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Etiquette

Oh hellfire. Venue change = dinner change. Am I violating etiquette?

16maybeless16maybeless member
100 Comments 100 Love Its First Anniversary Name Dropper
edited February 2014 in Etiquette
You ladies are so very helpful, so I turn to you in my time of need.

We had originally planned to do food stations at our venue (a historical mansion-y summer home-y type thing) due to space concerns: We have 80-some guests, and the dining room generally accommodates 50. 

We were going to set up food stations in the dining room and then tables scattered throughout the dining room and the two adjoining covered porches that can be opened up to make one big indoor/outdoor space. We had originally wanted to do a seated, served dinner, but were told we couldn't do that for that number in any area other than the dining room (e.g., no seated, served dinner on the covered porches).

Well, I just got a call from the venue that plans have changed. They are undergoing renovations and have more or less "expanded" the dining room so that the living room next door can also be used as a dining room. There is a large French door that separates the dining and living rooms that can be opened, and tables can be arranged in both rooms that would accommodate a seated, served dinner for 80. Which I would love. Which our caterer said he can do. The living room is quite beautiful, with fireplaces, hardwood floors, and so forth, and in general, I prefer a served dinner (I think?)

The problem is that I've already had my invitations ordered. As we were planning in doing a buffet, I didn't include any option to select your meal on the RSVP card.

If we do a seated, served dinner after all, would it be a violation of etiquette to not ask guests to choose their meal? My thinking was that we could serve a dual entree, and there are vegetarian and vegan options for guests. The caterer said this would not be a problem and that he often does dual entrees, but ... is that true? Is that OK? Would you be pissed?

Here is the menu, which wouldn't change in the case of a seated dinner with waiters/waitresses:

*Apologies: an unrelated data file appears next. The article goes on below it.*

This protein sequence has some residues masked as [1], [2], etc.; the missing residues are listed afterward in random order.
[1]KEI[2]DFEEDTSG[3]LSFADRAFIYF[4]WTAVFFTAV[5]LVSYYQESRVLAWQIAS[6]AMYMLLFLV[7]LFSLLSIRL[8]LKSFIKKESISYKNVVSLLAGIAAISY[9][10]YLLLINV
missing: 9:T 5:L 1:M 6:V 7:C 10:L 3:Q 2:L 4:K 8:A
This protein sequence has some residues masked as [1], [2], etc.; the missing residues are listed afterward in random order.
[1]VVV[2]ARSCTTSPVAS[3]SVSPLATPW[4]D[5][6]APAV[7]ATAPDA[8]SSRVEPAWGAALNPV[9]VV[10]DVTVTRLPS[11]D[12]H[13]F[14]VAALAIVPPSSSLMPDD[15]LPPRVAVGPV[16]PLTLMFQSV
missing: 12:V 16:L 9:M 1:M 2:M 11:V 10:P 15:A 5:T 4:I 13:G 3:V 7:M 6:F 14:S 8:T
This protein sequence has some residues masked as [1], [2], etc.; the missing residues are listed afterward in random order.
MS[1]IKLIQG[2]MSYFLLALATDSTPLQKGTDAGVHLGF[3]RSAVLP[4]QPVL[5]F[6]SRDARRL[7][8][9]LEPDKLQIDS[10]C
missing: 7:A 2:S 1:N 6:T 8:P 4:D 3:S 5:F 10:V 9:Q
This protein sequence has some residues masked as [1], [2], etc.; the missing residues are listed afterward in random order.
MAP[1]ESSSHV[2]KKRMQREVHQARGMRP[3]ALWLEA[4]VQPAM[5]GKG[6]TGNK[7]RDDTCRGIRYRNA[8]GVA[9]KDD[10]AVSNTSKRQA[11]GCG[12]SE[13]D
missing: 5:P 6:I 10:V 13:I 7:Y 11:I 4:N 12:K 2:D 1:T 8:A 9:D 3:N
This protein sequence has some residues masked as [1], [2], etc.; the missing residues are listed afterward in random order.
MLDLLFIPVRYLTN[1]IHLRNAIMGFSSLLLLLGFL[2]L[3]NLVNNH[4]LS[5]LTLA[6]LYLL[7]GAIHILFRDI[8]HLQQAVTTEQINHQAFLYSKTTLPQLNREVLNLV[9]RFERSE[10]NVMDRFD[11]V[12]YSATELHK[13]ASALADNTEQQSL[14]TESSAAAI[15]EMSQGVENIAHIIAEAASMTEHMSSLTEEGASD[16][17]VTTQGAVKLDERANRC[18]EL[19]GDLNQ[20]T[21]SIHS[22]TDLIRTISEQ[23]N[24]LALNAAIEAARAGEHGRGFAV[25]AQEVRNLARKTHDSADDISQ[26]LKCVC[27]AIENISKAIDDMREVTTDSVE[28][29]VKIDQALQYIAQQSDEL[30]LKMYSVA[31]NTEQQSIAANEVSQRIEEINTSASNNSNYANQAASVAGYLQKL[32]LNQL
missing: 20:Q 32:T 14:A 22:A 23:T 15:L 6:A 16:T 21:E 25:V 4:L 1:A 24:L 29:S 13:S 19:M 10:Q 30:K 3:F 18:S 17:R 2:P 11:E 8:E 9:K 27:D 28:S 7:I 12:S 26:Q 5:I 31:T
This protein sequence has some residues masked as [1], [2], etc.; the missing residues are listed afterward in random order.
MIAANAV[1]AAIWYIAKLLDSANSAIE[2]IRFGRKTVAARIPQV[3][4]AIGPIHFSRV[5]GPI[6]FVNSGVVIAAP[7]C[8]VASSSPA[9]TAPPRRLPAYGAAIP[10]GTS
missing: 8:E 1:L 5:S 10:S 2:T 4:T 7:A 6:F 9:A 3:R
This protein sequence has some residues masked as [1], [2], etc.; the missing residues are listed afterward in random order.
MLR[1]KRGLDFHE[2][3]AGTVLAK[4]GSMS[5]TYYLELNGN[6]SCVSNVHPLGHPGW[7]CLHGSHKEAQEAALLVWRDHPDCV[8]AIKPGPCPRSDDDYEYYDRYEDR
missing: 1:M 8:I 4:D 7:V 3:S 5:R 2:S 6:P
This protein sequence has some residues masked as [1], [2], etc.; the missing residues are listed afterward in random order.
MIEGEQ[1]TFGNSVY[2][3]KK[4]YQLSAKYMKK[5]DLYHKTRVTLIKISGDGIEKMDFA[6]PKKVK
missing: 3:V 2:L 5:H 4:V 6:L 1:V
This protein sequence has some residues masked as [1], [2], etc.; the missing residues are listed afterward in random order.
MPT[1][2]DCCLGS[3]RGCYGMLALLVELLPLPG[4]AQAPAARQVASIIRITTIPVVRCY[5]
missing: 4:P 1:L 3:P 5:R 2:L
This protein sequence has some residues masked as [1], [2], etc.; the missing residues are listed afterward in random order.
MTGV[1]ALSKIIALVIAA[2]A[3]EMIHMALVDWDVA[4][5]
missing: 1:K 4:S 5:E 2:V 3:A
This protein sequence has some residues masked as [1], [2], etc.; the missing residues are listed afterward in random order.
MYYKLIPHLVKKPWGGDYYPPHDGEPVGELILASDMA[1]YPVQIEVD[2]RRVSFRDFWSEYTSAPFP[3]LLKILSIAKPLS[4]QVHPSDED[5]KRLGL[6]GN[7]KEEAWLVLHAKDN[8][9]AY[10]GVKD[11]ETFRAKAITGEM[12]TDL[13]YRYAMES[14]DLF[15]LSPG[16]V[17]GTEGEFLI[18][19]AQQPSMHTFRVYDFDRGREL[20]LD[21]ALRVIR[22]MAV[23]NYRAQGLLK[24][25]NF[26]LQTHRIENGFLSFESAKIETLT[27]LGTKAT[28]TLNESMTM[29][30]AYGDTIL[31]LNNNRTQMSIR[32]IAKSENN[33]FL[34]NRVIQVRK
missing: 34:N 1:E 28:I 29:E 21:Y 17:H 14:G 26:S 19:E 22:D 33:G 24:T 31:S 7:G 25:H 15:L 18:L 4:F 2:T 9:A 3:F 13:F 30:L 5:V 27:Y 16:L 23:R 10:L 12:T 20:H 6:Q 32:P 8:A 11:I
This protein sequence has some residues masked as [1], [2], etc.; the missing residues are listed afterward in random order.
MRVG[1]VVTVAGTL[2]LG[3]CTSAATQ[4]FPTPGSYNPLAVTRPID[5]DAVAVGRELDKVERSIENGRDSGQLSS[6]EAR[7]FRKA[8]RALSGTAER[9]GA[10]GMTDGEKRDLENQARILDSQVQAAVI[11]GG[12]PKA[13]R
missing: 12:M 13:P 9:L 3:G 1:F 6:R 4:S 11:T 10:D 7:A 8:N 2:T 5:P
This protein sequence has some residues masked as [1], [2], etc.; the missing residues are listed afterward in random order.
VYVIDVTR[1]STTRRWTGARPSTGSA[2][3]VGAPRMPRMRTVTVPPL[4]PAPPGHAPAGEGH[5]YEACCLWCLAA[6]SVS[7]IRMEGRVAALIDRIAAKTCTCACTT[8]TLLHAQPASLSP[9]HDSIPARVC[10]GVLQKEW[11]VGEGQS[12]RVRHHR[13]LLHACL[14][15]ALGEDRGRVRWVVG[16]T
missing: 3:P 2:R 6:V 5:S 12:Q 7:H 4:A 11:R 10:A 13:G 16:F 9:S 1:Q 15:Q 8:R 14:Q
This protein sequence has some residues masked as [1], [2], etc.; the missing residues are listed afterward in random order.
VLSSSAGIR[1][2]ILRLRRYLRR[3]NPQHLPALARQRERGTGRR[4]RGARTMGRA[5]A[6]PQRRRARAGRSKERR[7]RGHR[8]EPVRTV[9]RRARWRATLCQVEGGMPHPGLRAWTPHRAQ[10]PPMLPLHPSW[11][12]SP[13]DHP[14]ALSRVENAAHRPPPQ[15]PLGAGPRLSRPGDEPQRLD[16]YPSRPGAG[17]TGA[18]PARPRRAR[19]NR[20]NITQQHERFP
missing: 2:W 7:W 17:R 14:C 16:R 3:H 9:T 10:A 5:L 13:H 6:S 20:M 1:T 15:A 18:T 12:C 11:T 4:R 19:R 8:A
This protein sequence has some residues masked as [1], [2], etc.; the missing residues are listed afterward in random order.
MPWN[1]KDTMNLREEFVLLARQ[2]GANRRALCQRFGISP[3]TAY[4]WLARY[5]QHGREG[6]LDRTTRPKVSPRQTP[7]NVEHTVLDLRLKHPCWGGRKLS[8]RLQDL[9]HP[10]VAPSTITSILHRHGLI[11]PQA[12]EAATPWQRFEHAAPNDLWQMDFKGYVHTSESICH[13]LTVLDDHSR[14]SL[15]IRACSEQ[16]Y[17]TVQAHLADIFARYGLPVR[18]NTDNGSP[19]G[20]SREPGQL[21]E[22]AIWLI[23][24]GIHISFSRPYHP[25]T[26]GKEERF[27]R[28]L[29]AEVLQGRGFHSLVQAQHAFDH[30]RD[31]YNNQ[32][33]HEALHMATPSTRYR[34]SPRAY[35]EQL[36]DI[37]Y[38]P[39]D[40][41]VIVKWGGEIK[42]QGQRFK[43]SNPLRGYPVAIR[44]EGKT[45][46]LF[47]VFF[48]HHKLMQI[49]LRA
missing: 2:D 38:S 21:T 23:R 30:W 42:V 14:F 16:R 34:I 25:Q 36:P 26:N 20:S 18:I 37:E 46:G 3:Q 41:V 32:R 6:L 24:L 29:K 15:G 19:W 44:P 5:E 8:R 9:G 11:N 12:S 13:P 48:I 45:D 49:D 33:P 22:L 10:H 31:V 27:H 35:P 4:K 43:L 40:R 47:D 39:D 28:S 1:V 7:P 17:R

5 passed apps (served on the lawn and in the gardens, or in the conservatory in the case of rain)

  • Salad (spring greens, frisee, endive, and spinach with sweet onions, purple and yellow teardrop tomatoes, blackberries, prosciutto, and Rappahannock apple cider vinaigrette, vegan w/o prosciutto)
  • Grilled Argentinean steak with chimichurri
  • Short smoked salmon with Dijon and apricot glaze and frizzled leeks (this and the steak would be the dual entree)
  • Basil gnocchi with sweet corn, crushed hazelnuts, and Parmesan shard (vegan w/o parm, OK for nut allergy w/o hazelnuts)
  • Rosemary roasted fingerling potatoes with sea salt (vegan)
  • Grilled asparagus with balsamic onions and shallot butter
  • French, rustic, seeded, whole-wheat, and braided rolls with sea salt butter
  • Miniature pies in multiple sizes and three flavors: Georgia peach, pecan, and chocolate silk
  • Red velvet vegan cupcakes

«1

Re: Oh hellfire. Venue change = dinner change. Am I violating etiquette?

  • Maggie0829Maggie0829 Ravens & Bohs & Crabs & O's member
    Eighth Anniversary 10000 Comments 500 Love Its 25 Answers
    Every time I have been to a wedding with a plated meal I was never given an option but rather just served a duet of steak and crabcake (or something of that nature).  It is not rude nor against etiquette to serve a dual entree and not ask your guests to choose a meal.

  • JCbride2015JCbride2015 Dirty Jerz member
    5000 Comments 500 Love Its Second Anniversary First Answer
    I think if you are serving a dual entree, there's no need to have guests order ahead of time.  As long as allergic/veggie/vegan people can choose something else tableside, I think this is fine.  Btw, your food sounds delicious!
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    "I'm not a rude bitch.  I'm ten rude bitches in a large coat."

    PrettyGirlLostdoeydoAmyzen83
  • Every seated-dinner wedding I've been to, I've never chosen my meal. It's always been a steak/chicken combo of some sort. I think you're okay.

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  • I think if you are serving a dual entree, there's no need to have guests order ahead of time.  As long as allergic/veggie/vegan people can choose something else tableside, I think this is fine.  Btw, your food sounds delicious!

    This. How will guests be able to order the vegetarian option? I'm not a vegetarian so I wouldn't normally pick a vegetarian meal. However, I don't eat seafood or steak, so I would be screwed with your entrees. I wouldn't know to ask for the veggie option if I didn't know what the main entree was.
    PrettyGirlLosts-aries8990firebabe6519jules3964
  • 16maybeless16maybeless member
    100 Comments 100 Love Its First Anniversary Name Dropper
    edited February 2014
    nsweare said:
    I think if you are serving a dual entree, there's no need to have guests order ahead of time.  As long as allergic/veggie/vegan people can choose something else tableside, I think this is fine.  Btw, your food sounds delicious!
    This. How will guests be able to order the vegetarian option? I'm not a vegetarian so I wouldn't normally pick a vegetarian meal. However, I don't eat seafood or steak, so I would be screwed with your entrees. I wouldn't know to ask for the veggie option if I didn't know what the main entree was.

    I think if you are serving a dual entree, there's no need to have guests order ahead of time.  As long as allergic/veggie/vegan people can choose something else tableside, I think this is fine.  Btw, your food sounds delicious!